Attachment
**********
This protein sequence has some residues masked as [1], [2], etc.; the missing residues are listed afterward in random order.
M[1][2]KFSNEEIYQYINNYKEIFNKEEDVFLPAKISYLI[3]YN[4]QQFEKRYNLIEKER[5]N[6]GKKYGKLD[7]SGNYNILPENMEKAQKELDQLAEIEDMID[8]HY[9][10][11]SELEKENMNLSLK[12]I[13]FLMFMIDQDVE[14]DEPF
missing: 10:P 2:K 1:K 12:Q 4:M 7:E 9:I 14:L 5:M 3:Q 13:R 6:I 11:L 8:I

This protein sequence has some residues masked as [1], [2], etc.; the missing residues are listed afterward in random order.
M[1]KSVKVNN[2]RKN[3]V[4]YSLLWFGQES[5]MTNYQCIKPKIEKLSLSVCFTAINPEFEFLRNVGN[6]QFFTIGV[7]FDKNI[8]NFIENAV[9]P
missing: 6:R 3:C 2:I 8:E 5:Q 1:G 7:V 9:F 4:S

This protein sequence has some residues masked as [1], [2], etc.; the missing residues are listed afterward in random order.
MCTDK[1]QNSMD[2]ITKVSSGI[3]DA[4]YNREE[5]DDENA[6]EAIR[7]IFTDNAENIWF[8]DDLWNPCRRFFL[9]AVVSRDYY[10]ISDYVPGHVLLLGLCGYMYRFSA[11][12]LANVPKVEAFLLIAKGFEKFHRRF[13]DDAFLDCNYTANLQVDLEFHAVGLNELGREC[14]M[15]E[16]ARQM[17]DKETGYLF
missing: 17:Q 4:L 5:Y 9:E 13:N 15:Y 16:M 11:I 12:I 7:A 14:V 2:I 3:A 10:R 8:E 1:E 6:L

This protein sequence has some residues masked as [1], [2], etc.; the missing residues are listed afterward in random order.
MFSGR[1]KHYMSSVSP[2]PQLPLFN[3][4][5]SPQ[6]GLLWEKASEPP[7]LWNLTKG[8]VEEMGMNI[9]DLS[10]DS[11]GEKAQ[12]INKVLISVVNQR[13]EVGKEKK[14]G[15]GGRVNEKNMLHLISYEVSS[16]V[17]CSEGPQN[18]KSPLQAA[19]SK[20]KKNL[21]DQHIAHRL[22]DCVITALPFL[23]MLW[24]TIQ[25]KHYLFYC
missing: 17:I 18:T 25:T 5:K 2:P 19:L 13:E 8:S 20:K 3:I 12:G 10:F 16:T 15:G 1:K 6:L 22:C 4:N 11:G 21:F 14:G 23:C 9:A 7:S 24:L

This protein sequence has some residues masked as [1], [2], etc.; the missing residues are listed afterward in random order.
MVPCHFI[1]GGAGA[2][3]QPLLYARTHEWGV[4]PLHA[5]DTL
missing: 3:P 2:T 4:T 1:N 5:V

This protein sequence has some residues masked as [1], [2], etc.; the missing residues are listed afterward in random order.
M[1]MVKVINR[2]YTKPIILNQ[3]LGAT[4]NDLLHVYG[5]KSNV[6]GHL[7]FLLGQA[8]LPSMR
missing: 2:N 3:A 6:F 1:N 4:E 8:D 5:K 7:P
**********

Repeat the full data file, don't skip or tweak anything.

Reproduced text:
This protein sequence has some residues masked as [1], [2], etc.; the missing residues are listed afterward in random order.
M[1][2]KFSNEEIYQYINNYKEIFNKEEDVFLPAKISYLI[3]YN[4]QQFEKRYNLIEKER[5]N[6]GKKYGKLD[7]SGNYNILPENMEKAQKELDQLAEIEDMID[8]HY[9][10][11]SELEKENMNLSLK[12]I[13]FLMFMIDQDVE[14]DEPF
missing: 10:P 2:K 1:K 12:Q 4:M 7:E 9:I 14:L 5:M 3:Q 13:R 6:I 11:L 8:I

This protein sequence has some residues masked as [1], [2], etc.; the missing residues are listed afterward in random order.
M[1]KSVKVNN[2]RKN[3]V[4]YSLLWFGQES[5]MTNYQCIKPKIEKLSLSVCFTAINPEFEFLRNVGN[6]QFFTIGV[7]FDKNI[8]NFIENAV[9]P
missing: 6:R 3:C 2:I 8:E 5:Q 1:G 7:V 9:F 4:S

This protein sequence has some residues masked as [1], [2], etc.; the missing residues are listed afterward in random order.
MCTDK[1]QNSMD[2]ITKVSSGI[3]DA[4]YNREE[5]DDENA[6]EAIR[7]IFTDNAENIWF[8]DDLWNPCRRFFL[9]AVVSRDYY[10]ISDYVPGHVLLLGLCGYMYRFSA[11][12]LANVPKVEAFLLIAKGFEKFHRRF[13]DDAFLDCNYTANLQVDLEFHAVGLNELGREC[14]M[15]E[16]ARQM[17]DKETGYLF
missing: 17:Q 4:L 5:Y 9:E 13:N 15:Y 16:M 11:I 12:I 7:A 14:V 2:I 3:A 10:R 8:E 1:E 6:L

This protein sequence has some residues masked as [1], [2], etc.; the missing residues are listed afterward in random order.
MFSGR[1]KHYMSSVSP[2]PQLPLFN[3][4][5]SPQ[6]GLLWEKASEPP[7]LWNLTKG[8]VEEMGMNI[9]DLS[10]DS[11]GEKAQ[12]INKVLISVVNQR[13]EVGKEKK[14]G[15]GGRVNEKNMLHLISYEVSS[16]V[17]CSEGPQN[18]KSPLQAA[19]SK[20]KKNL[21]DQHIAHRL[22]DCVITALPFL[23]MLW[24]TIQ[25]KHYLFYC
missing: 17:I 18:T 25:T 5:K 2:P 19:L 13:E 8:S 20:K 3:I 12:G 10:F 16:T 15:G 1:K 6:L 22:C 4:N 11:G 21:F 14:G 23:C 9:A 7:S 24:L

This protein sequence has some residues masked as [1], [2], etc.; the missing residues are listed afterward in random order.
MVPCHFI[1]GGAGA[2][3]QPLLYARTHEWGV[4]PLHA[5]DTL
missing: 3:P 2:T 4:T 1:N 5:V

This protein sequence has some residues masked as [1], [2], etc.; the missing residues are listed afterward in random order.
M[1]MVKVINR[2]YTKPIILNQ[3]LGAT[4]NDLLHVYG[5]KSNV[6]GHL[7]FLLGQA[8]LPSMR
missing: 2:N 3:A 6:F 1:N 4:E 8:D 5:K 7:P